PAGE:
4. Screenshot any receipts or other transactions between you and any business. If there’s a glitch, you can directly upload it to an email or website without needing a URL link. I take surveys, so I screenshot each one I complete in case the system doesn’t credit me. I also screenshot my Amazon receipts, emails regarding payment for submissions or cyberbullying on a social media platform.
  5. I’ve read a lot of Instagram posts regarding self care. As long as you aren’t becoming self-centered, self care is valid. Saying “NO” can be a good thing if it means avoiding a meltdown.
  6. Plan ahead: I know when my PMDD (premenstrual dysphoria) comes. Paranoia and irrational thinking (even when on medication) does not pair with going on a road trip, the mall or even for a short walk. Have a backup date (raincheck) in case one of you has to cancel your plans for whatever reason.
  7. Drastic measures usually aren’t necessary. When neighbors set off fireworks on weekends, a sleeping pill (prescribed to me by my doctor) will suffice. Wanting to die is, well, overkill.
  8. Adding a description of my photo or meme is the right thing to do. Sure, it takes a few minutes, but vision impaired people need to be included. Inclusion is a right, not a privilege.
  9. Never use Windex to clean the picture frame that holds your favorite celebrity autographed photo. Even when the frame is dry, the Windex ingredients can still eat into the photo.
  10. If you want something bad enough, the pain is worth it. I prayed about my decision to get new ear piercings before going to the tattoo and piercing parlor. Once I knew God was good with my choice to pierce both my conches, I was ready to go. The intense burning pain was over within 3 seconds. Had it gone on for minutes I could not have done it. Five months on, they are healing beautifully.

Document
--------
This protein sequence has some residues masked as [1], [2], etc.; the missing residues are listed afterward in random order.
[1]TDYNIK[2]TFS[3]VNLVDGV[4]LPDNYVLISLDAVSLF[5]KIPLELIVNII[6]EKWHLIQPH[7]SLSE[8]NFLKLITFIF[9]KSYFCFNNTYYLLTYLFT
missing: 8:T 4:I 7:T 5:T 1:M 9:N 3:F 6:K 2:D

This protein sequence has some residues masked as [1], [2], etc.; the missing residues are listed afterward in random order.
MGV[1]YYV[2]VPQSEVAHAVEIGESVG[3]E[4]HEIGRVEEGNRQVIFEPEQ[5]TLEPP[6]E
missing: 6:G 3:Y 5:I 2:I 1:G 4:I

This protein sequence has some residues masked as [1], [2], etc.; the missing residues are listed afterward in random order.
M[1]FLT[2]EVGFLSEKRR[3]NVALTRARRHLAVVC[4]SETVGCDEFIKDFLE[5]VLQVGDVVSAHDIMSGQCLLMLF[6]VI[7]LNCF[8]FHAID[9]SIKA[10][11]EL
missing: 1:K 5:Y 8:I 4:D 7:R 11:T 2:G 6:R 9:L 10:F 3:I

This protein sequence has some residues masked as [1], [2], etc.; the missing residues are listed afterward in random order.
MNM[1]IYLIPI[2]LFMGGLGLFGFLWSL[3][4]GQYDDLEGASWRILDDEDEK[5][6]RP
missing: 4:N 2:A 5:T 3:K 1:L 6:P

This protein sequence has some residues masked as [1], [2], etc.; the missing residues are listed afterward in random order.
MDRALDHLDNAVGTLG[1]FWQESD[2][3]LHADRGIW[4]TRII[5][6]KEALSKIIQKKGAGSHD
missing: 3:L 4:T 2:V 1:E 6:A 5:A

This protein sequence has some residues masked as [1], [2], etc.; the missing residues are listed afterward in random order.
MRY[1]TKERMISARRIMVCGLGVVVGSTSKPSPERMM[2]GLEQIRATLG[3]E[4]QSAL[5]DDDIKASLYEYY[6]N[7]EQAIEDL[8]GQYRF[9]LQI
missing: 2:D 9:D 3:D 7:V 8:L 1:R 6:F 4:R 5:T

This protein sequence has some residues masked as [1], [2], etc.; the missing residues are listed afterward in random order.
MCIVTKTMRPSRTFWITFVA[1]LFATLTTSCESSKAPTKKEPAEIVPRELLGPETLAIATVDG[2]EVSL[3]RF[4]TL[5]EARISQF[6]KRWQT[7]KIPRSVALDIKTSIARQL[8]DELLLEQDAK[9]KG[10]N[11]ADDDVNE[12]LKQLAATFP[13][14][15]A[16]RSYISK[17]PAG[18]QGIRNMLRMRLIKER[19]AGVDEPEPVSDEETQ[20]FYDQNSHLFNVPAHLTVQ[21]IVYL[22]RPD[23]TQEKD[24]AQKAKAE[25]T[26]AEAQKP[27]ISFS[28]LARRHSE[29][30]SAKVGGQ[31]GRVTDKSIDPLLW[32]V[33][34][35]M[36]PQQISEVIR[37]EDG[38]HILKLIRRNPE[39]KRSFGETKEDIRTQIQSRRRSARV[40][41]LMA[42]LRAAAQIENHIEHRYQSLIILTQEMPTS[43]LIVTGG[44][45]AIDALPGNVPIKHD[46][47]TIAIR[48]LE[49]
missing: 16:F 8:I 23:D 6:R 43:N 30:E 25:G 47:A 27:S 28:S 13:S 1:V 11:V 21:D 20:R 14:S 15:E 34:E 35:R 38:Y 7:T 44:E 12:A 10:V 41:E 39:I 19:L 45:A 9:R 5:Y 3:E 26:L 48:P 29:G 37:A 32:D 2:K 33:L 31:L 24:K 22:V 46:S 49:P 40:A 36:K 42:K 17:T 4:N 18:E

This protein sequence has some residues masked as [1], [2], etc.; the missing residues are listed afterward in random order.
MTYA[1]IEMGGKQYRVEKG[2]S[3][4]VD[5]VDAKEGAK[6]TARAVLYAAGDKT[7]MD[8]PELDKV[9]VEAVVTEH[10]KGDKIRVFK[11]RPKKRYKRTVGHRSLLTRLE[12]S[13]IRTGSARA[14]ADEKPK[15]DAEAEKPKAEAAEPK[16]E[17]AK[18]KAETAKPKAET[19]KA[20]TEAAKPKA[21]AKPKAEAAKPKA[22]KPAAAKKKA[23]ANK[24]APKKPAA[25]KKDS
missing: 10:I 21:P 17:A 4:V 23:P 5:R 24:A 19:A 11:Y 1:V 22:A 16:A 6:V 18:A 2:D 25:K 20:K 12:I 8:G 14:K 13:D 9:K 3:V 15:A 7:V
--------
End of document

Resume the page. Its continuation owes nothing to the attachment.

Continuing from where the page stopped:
11. It’s much more accurate to say, “My autism” when describing my own experience in a blog post or commenting on social media. It helps avoid conflict over someone whose autism experience is totally different. Both parties can learn something. Here’s an example: “My autism is disabling.” If someone invalidates my own experience, I don’t need them in my life.
  12. God already validated me. It is hard to understand if you’ve been invalidated and gaslighted by fellow humans, but God doesn’t see us the way others or even us ourselves do. He did so by sending Jesus to die in my place.
  13. A little self-deprecating humor is a good thing. As long as it’s self depreciating. This eases tension between me and another person. Sometimes I use accents and lines from characters in sitcoms or movies (scripting). Example: Dropping something around another person, I can quote Adam Goldberg’s expression, “Oh balls!” It’s a bonus when the other person is a fellow “Goldbergs” fan.
  14. Instagram has helped me learn more about autistic people’s experiences. The generally short insights and images make learning for me easier than blogs. I also have an Instagram account, which if you learn like I do, you might want to follow @autisticaplanet
  15. Now that I’ve plugged myself (a little self-deprecating humor), I will bid you a blessed New Year filled with acceptance, inclusion and insights. Perhaps you will pass some of them down to me!